Answered by Sara Williams, CEO, Vitesse Media
The issue of problems with job references is becoming increasingly prevalent. Over the years most people will have come across references with very ambiguous wording and meaning such as, “I am sure that a new employer will find him as useful as we did” i.e. useless. However, a number of cases over the years, relating to references, have brought us to the situation where, if, an employer gives a reference it must be not only accurate but must be accurate in the sum of the parts.
Therefore, where an employer thinks of leaving out certain issues, and decides to only stipulate positive remarks such as the employee was popular with staff and customers alike. It might appear at first glance to be fine, however, its silence on the issue as to how he happened to leave, in this case, dismissed for theft would not be accurate in the sum of the parts. A future employer employing him and then suffering loss as a result for theft could be in a position to sue you for damages.
There is actually no requirement that an employer must, except in certain industries, provide a reference. Recently a case was featured in the press where a woman who was refused a reference was awarded £200,000 by a Tribunal. This raised a few eyebrows! However, the woman had succeeded in a Tribunal claim for discrimination harassment and the employer, having lost the Tribunal inappropriately answered a number of enquiries in such a manner that the Tribunal, at the woman’s request, decided that it amounted to on-going discrimination and awarded £200,000 on top of the original award of some £7,000.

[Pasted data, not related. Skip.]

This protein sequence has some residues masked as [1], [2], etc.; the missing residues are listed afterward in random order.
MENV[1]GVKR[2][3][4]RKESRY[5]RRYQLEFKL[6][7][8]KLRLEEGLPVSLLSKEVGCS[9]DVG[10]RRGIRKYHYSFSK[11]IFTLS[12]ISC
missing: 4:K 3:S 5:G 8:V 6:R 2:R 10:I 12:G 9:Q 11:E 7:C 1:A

As a result of this case it does not mean an employer now has to provide a reference when asked – it simply means that harassment should not continue into the provision of the wording of a reference. The more common practice these days is to simply provide a statement of employment saying “the person was employed by us for a given time frame and perhaps a description of the job title or a description of duties”.
These do not comment with regard to competency or suitability for any future role. Finally, for independent financial advisers, people working in the finance industry, the FSA dictates certain requirements relating to references and standards, so, clearly the information has to be provided in compliance with those rules.
The one thing that you do not clarify in your question is whether the written warning on the file is current or has lapsed or will lapse shortly, as it would be unfair to report on a warning that has lapsed and where there has been no reoccurrence. There are also strict rules for the taking up of references for potential employees who will work with children or vulnerable adults. Those rules must be followed.
Sara Williams is CEO of AIM-listed Vitesse Media, the publishing company she started in 1997. A former investment analyst with Kleinwort Benson, Sara is the author of The FT Guide to Business Start-up (over one million copies sold). She has written for several national newspapers and appears regularly in broadcasts on TV and radio.